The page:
Discovering the Potential of Your Language Programs with Avant STAMP Data

Avant’s Regional Account Managers
Roger Burt and Bonnie Peterson

Hear from Avant’s Regional Account Managers Roger Burt and Bonnie Peterson about how they used the data from the Avant STAMP Assessment at Clearfield High School and Davis School District to improve their students’ outcomes and their school’s programs.

Roger:
My experience with STAMP started in my first year of teaching. I arrived at Clearfield High School in Davis School District in mid-December to teach Spanish 1 – AP and International Baccalaureate. The previous teacher had been sick, and the students had a different substitute every day for half of the school year. I had little idea what I was doing, and every day was a struggle to make it to the next day. In February, my District Supervisor told me about the STAMP test, and that she had a theory she would like me to try out.

Bonnie P:
My theory was that AP scores could be predicted using STAMP Data. This was back in 2012, and I had a  hunch that a student who had Intermediate-Mid (a score of 5 on the STAMP scale) they could get a 3 on the AP test. If they were Intermediate-High, they would get a 4 [on AP], if they were in the Advanced ranges, they would get a 5. So,  in February we had the AP students take the [STAMP] test and we saw that only one student averaged less than Intermediate-Mid. Roger worked with that student on their weaker spots, and when AP scores came out, all students passed! Our predictions for scores were nearly 100 percent

Roger:
After the first year, I was able to tell my AP students what the data meant in the past so that they could have an idea of what they needed to improve, and what their odds of passing the AP test were looking like. I realized that I could also use that information, that data, to encourage my Spanish 4 students to continue to AP [Spanish]. I discovered that many students did not continue to AP because they were discouraged by the perceived rigor and challenge of taking an AP course. But when I was able to show them that their data suggested that they would have passed the AP test, even in Spanish 4,  they were put at ease and my AP class size started to grow. I was able to grow my program as well as the junior high feeder programs because students were able to tell their younger siblings and their neighbors that we had a way to accurately predict AP success.

Bonnie P:
With this growth came new challenges. Davis School District had been using STAMP for horizontal alignment within same schools but now were intrigued with the possibility of placing students based on proficiency, rather than seat time across the district. Roger and his colleagues were getting students entering their Spanish 4 course who had taken Spanish 1-3 at the Junior High School, and had received straight A’s but they were still Novice-Mid.

Roger:
felt so bad for these students because many of them had planned on taking AP the following year when they really needed to go back a level or more.  The other Spanish teacher and I had used STAMP data to place students into the appropriate class level, whether that meant repeating a level, or jumping ahead a level,  skipping a level where appropriate. Because of all the growth, We also had some who were ready to enter 10th grade in AP after 3 years of Spanish, based on our proficiency goals.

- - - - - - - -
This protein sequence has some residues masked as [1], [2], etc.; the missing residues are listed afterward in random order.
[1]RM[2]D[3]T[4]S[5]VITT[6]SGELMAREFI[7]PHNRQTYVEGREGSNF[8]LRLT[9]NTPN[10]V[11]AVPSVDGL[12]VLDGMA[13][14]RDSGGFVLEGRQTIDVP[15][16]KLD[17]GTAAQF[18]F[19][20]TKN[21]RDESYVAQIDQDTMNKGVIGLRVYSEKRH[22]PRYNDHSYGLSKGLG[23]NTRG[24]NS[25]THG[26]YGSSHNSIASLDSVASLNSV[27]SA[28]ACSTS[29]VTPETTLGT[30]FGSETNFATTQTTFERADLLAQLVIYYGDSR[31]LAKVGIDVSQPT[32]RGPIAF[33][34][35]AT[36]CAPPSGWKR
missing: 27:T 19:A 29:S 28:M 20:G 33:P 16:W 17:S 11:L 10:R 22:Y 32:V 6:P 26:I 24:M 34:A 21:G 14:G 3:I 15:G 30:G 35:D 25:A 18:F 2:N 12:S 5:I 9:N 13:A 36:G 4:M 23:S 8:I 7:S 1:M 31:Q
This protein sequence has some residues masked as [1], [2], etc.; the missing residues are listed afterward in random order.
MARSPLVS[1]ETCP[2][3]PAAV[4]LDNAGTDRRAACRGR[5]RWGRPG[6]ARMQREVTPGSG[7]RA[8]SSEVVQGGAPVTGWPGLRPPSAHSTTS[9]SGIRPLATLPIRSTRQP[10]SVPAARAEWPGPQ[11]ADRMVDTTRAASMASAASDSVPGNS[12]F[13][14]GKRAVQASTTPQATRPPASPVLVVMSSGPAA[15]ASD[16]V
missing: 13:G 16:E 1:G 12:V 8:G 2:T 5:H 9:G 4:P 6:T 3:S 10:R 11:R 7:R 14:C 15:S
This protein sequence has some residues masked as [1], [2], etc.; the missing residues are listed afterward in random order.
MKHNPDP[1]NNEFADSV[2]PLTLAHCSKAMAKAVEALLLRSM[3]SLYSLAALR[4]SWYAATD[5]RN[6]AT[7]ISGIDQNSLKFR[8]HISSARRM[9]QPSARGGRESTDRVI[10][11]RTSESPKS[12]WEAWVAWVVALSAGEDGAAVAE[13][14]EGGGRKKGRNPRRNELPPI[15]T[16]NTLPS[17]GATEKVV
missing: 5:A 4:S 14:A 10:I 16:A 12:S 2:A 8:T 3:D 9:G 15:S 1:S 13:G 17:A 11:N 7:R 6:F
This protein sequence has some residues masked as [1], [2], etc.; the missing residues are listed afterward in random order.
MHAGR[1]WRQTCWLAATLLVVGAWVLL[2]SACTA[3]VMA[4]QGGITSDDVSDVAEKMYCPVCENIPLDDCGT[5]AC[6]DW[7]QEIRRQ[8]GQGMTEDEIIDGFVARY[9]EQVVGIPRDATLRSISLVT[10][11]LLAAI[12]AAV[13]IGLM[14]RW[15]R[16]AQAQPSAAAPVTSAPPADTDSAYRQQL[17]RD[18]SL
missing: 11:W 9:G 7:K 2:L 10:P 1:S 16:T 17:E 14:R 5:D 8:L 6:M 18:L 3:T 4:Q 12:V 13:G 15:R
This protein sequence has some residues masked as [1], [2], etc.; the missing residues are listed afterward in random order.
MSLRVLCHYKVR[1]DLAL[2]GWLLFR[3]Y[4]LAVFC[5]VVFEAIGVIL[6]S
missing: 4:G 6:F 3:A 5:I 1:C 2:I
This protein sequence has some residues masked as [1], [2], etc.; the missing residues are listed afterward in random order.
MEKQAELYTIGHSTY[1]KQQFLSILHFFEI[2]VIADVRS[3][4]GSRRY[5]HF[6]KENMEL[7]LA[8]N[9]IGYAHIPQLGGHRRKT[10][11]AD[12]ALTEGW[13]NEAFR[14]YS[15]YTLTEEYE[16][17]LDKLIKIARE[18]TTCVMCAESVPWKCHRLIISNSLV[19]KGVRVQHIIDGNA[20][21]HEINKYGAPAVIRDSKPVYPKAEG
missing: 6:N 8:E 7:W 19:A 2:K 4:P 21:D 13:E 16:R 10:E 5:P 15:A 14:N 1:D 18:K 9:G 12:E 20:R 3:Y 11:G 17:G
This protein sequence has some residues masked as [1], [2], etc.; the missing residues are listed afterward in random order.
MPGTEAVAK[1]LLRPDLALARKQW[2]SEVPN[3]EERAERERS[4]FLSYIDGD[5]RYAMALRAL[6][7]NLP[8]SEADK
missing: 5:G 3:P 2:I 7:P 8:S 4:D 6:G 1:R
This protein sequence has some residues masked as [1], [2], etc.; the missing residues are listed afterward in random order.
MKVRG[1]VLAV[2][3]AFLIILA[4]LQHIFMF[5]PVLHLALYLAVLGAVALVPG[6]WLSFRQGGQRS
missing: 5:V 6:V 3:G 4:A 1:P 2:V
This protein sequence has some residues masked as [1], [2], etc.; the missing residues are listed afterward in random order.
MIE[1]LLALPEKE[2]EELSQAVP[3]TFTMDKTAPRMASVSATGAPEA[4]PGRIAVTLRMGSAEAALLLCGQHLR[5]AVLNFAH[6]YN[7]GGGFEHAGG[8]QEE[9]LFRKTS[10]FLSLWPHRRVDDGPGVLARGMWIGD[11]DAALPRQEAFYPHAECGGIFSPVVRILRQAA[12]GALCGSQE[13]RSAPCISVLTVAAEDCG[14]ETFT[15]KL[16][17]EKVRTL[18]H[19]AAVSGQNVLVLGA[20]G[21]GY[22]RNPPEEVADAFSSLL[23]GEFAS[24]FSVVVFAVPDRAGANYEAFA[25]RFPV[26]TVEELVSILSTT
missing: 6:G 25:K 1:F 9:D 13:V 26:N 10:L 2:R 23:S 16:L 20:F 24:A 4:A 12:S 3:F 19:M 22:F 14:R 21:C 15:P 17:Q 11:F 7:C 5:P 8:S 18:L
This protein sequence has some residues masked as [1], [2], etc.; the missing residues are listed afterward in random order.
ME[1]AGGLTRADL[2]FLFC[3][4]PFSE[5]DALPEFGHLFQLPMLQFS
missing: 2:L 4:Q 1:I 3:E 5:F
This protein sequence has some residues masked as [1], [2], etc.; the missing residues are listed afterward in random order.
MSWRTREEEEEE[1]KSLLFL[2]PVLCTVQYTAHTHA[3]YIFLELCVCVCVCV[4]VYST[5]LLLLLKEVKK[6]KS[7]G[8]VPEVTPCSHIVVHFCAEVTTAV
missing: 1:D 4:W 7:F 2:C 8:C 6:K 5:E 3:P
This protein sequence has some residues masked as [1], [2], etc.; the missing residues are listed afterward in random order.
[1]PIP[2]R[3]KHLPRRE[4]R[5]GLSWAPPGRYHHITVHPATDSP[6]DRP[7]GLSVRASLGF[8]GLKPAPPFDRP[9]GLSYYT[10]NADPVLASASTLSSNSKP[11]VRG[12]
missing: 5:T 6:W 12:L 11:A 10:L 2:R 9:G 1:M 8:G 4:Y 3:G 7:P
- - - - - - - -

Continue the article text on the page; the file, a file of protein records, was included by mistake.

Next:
Bonnie P:
With the success and the momentum at Clearfield High School, we decided to start placing students into the appropriate class based on their proficiency level in more and more of our schools.  At the end of the school year, we would look at the STAMP data of all students, and we would give that data back to the high school, who then placed the students correctly. At the district level, we would send an email to all parents/guardians of these students, and we would state that their student had been placed at an appropriate level, based on proficiency. But we also explained in the letter that students were free to move to a class they wanted, but if they went below the recommended level,  they would like, but if they went below the recommended level, they were likely to be bored and potentially have behavioral problems. If they were to went where they were placed, they were likely to struggle, and that would be reflected in their grades.

Roger:
We were nervous to see how parents would respond to this, but they actually responded very well. After a few days in class, the students also were appreciative of the recommendations and enjoyed being in the appropriate class.

Bonnie P:
The varying levels of preparedness of students caused our district to look at curriculum and proficiency with new eyes. We created targets for each of our levels of that we taught. And, we re-worked our curriculum as well to improve vertical alignment. We also increased our professional development especially when it came to proficiency, and that was really to help ensure that all teachers were on the same page regarding proficiency and how to get students there.

Roger:
Because we had been testing students every year, we were able to track them on their path to earning the Seal of Biliteracy. We had more and more students taking language courses and we had more and more students doing more things with language. Many students were qualifying for the Seal of Biliteracy, and then continuing with AP and IB classes. They would qualify for the Seal in one language and then continue to study another language. Or, they would qualify for the Seal of Biliteracy, and then stop taking language courses so they could pursue classes they needed in order to graduate.

I love what STAMP was able to do for me and my teaching career, as well as that of my colleagues. But most importantly, I’m thankful for what STAMP was able to help students accomplish.

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